By Melinda Hill
As the holiday season approaches I often need to stop and remind myself that the focus of the holidays doesn’t center around the preparations and the details but on the fellowship with family and friends as we celebrate the spirit of the season. As we gather to give thanks for our blessings, please keep in mind those who are less fortunate, those who are pending job loss, those who have lost loved ones, those who can’t be with us and then, put the rest of life in perspective. For all the joys we cherish, there are sorrows that burden us, and if nothing else, we just need to be mindful of those around us who are struggling during this time and offer a helping hand.Â
Â Â Â As you plan gatherings, remember to include foods for those who are trying to avoid putting on a few extra pounds through the holidays. Again, from our friends in Extension at the University of Kentucky, Janet Tietyen has the following tips for us to use.
Christmas Tree Appetizer: Here’s a healthy treat – andÂ your friends won’t even realize they are eating vegetables. You’ll need 1-2 heads of broccoli, a pint of cherry tomatoes, 1 head of cauliflower and your favorite dip (maybe reduced-fat Ranch or Honey Mustard). Wash and drain all the vegetables and cut the tops of the broccoli and cauliflower into flowerettes. On a festive serving tray, arrange the broccoli in the shape of a Christmas tree. Then decorate the tree with cherry tomato “ornaments” and put a layer of cauliflower “snow” under the tree.Â You can even top the tree with a slice of star fruit.Â This broccoli tree looks great on a holiday buffet table. (Note: You could also make a Christmas “wreath” shape with the broccoli and use cherry tomatoes as “holly berries.” Place the dip in a dish in the middle of the wreath.)
Â Cranberry Orange Relish
1 bag fresh cranberries
2 fresh oranges (or tangerines)
1 to 2 cups of sugar (amount of sugar can be varied depending on your sweet tooth)
Wash and drain the cranberries and oranges. Finely chop the cranberries (by hand or with the food processor) and mix with 1 cup of sugar, then set aside.Â Quarter the oranges and remove the seeds, but leave the peel on.Â Chop the oranges, using both pulp and peel, then mix with the cranberries.Â Add more sugar to taste, probably another Â½-1 cup.Â This tart and sweet cranberry relish gives fiber, vitamins and taste and color to a holiday meal.Â
I use a similar recipe but add 2 apples, a can of crushed pineapple (with juice) and 2 packages of gelatin (one lemon and one cranberry-raspberry). Mix the gelatin with 2 cups of hot water to dissolve. Add the sugar to this hot solution, then add the fruits and allow to cool.Â It is not a “solid” salad but adds a great flavor to the holiday meal.
When the excitement of the morning slows down or before your guests arrive, start the day with a nutritious breakfast. Plan ahead so that this doesn’t take extra preparations, but allows you to relax with your guests with a cup of coffee and wonderful conversation. It is especially important through the holidays to eat breakfast and small regular meals with planned snacks to prevent overindulging later in the day.Â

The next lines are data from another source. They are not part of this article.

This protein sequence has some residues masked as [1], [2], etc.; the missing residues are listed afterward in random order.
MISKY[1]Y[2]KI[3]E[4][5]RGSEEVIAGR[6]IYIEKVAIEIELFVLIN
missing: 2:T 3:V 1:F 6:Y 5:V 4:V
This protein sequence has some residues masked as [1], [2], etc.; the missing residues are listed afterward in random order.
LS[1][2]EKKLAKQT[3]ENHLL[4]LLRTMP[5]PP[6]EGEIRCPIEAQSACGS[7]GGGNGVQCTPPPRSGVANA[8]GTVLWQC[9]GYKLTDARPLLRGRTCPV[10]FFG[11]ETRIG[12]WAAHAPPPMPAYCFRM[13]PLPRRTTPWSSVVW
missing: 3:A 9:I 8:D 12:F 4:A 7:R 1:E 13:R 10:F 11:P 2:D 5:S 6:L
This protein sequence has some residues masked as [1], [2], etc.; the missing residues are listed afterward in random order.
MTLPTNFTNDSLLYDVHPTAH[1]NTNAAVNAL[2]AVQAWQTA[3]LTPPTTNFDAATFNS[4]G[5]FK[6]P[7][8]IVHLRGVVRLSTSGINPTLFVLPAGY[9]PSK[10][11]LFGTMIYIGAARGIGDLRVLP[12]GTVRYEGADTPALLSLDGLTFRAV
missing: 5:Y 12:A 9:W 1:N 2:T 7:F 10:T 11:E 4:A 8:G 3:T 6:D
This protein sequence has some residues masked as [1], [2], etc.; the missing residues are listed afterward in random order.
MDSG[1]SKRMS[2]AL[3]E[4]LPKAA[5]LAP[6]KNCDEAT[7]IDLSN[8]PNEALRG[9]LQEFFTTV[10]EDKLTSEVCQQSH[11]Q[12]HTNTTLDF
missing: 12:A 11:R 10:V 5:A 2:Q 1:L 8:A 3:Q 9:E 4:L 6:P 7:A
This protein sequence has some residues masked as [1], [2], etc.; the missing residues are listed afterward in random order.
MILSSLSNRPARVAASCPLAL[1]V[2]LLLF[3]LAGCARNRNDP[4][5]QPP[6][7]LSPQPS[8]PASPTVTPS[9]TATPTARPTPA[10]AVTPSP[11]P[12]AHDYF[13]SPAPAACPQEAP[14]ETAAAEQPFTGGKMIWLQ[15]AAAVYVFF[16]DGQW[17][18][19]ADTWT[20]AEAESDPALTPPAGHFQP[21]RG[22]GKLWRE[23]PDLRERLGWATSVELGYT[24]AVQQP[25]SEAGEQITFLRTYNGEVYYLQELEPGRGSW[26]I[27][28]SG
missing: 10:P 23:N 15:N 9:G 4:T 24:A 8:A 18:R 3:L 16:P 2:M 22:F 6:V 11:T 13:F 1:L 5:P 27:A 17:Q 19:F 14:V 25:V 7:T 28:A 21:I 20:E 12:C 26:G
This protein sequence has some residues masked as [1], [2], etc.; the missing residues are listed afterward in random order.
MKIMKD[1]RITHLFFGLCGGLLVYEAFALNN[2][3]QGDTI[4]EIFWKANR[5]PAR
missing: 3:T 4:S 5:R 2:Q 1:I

The cold weather may make hot cereals very appealing; try some oatmeal with brown sugar and a banana. Pancakes and waffles are healthier with added fruits and grains.Â Try adding some wheat germ, oatmeal, applesauce or mashed bananas to your batter for pancakes or waffles. Fresh sliced oranges are a colorful garnish for breakfast plates. Tomatoes, peppers and onions add zest and nutrition to egg dishes. Hot chocolate made with low fat milk is a delicious way to get your calcium.Â Try these ideas or some of your own to give the gift of good nutrition during the holiday season.
Five a Day
One way to help decrease calories and increase nutrition during holiday feasts is to include plenty of fruits and vegetables. Served fresh with low fat dips, raw fruits and vegetables are a colorful addition to the holiday table. Try to serve fruits and vegetables at every meal as appetizers, side dishes or a main course. Â Look for cookies and cake recipes that include fruits and vegetables as ingredients, such as carrot cake, sweet potato pie, pumpkin muffins or oatmeal-raisin cookies. Â Try to have at least five to nine servings a day of fruits and vegetables for a healthy holiday season.
Remember to consider your New Year’s Resolution…start the new year off right by changing old eating habits and adopting healthy habits for your and your family. Make small gradual changes, and consider what changes you and your family might be willing to make. Think aboutÂ eating a healthyÂ breakfast, planning nutritiouisÂ snacks, increasing fruits and vegetables, limiting high calorie-low nutrient foods and maybe even increasing the amount of physical activity you participate in.
Now, take another deep breath and make your list of things to do. Remember to put at the top of it, to say “I love you” and “I appreciate you” to those around you during this holiday season. From our work “family” to your family, we wish you the best of the holiday season filled with happy memories and a wonderful new year.